Persons suffering from mental illness are among the most stigmatized, discriminated against, and disadvantaged members of society  . The general public often allows stigma to guide their attitudes and behavior towards people with mental illness. Factors that contribute to stigma include symptoms of severe mental illness    , poor social skills arising from mental illness   , or even poor personal appearance   .
Such negative attitudes can lead to discrimination experienced in various social domains, such as personal relationships, education, and work    . Unsurprisingly, stigma has been identified as a significant barrier to effective care    , with low rates of help seeking and undertreatment    .
Stigma is prevalent in Asian societies, with some suggesting that it could be as problematic as in Western societies  . Local studies have assessed the perception of the general public towards the mentally ill. Some have found that more than one third (38%) of the general population believed that people with psychiatric disorders were dangerous  and unpredictable  .
While previous local research studied discriminatory attitudes by members of the general population   , this is one of the few studies to assess stigma experienced by psychiatric patients in a Southeast Asian city. Our aim was to compare the stigma experienced by psychiatric patients with a control group comprising medical outpatients in various domains of their lives e.g. socializing with friends, applying for jobs, applying for training and education, having close personal relationships, and the like.
We hypothesise that psychiatric patients experience higher levels of stigma in the form of discrimination than controls, and that a higher proportion of psychiatric patients practice non-disclosure of their illness when compared to controls.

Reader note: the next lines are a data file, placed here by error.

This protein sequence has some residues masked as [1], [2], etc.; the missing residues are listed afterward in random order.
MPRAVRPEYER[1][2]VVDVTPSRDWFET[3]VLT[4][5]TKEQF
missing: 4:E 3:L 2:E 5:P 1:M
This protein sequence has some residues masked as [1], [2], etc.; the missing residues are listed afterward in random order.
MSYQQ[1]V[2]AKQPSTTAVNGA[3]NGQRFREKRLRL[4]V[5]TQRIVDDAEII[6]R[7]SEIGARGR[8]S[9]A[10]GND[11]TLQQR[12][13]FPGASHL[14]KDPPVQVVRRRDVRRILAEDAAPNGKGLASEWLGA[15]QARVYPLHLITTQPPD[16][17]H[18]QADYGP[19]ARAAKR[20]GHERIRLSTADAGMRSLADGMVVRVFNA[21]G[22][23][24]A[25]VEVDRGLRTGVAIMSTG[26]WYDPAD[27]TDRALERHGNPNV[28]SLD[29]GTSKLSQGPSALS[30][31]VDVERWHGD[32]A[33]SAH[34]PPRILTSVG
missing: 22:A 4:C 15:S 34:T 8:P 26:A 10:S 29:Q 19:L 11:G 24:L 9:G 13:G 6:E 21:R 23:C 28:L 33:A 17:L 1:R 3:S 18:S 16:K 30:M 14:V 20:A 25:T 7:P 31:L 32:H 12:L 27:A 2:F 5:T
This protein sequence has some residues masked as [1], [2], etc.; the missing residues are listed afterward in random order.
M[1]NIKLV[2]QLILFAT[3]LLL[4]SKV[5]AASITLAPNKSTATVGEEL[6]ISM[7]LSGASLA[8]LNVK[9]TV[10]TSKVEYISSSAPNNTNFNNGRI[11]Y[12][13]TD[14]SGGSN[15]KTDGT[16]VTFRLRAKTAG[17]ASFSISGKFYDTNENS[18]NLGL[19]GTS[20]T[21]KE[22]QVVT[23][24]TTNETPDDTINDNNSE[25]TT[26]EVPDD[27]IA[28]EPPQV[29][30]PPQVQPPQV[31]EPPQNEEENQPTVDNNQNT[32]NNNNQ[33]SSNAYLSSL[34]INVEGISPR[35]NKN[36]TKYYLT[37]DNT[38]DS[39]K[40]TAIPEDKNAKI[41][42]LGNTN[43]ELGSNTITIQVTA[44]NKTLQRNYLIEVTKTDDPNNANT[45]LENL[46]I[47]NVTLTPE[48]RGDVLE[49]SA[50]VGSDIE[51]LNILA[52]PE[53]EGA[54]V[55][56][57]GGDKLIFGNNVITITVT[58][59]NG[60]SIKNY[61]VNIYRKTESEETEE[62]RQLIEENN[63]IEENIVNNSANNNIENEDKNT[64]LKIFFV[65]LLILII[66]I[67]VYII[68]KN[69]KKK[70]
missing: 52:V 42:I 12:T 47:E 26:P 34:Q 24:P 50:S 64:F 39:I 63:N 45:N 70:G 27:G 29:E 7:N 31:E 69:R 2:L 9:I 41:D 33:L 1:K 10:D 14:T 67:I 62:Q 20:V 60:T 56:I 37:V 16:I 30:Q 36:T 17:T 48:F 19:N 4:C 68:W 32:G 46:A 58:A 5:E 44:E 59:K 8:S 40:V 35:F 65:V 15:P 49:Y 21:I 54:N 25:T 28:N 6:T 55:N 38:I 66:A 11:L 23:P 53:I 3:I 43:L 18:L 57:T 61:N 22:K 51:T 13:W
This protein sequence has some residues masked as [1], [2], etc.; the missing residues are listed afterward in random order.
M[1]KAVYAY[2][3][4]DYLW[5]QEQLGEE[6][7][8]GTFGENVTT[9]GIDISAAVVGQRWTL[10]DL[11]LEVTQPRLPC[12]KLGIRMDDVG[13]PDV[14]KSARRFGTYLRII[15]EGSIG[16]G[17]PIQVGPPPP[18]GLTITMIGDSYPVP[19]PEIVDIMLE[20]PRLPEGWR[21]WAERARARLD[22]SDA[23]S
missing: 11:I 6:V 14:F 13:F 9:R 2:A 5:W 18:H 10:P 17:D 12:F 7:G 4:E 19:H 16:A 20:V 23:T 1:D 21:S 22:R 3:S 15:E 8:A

2.1. Participants and Procedure
The study was conducted in a specialist outpatient clinic of the Singapore General Hospital (SGH), a large public, tertiary care, teaching hospital. Singapore is a modern city state in Southeast Asia, located at the southern tip of the Malaysian peninsula. Participants were recruited from 2 January-30 April 2017. Patients whose names appeared on clinic lists were assigned numbers. Those whose numbers were randomly selected by computer were approached for consent to participate in the study. All psychiatric patients, between the ages of 21 and 65, were included, while those with organic mental disorders e.g. dementia and delirium were excluded. The main diagnostic categories were anxiety disorders, stressor-related disorders, depressive disorders, obsessive-compulsive and related disorders based on DSM-5 criteria. Control patients comprised patients attending for medical outpatient treatment in the same general hospital. They should be between ages 21 to 65. Their main diagnoses were diabetes, hypertension, respiratory, and gastrointestinal disorders. We did not approach patients from the Department of Infectious Diseases in order to avoid recruiting patients with sexually transmitted diseases, who could also be victims of stigma. All patients were approached with the approval of their respective consultants, and enrolled after giving written informed consent. Ethical approval was obtained from the hospital’s Institutional Review Board.
Psychiatric outpatients and controls were assessed for experienced discrimination through a structured questionnaire that included items adapted from the Discrimination and Stigma Scale (DISC-12)  and the 10-item Rosenberg Self-Esteem Scale to assess level of self-esteem  , as well as items ascertaining demographic and clinical details. Self-esteem data will not be presented in this paper. Controls were assessed using the same questionnaire, with items being modified to assess discrimination attributed to physical, rather than mental health problems.
2.3. Statistical Analysis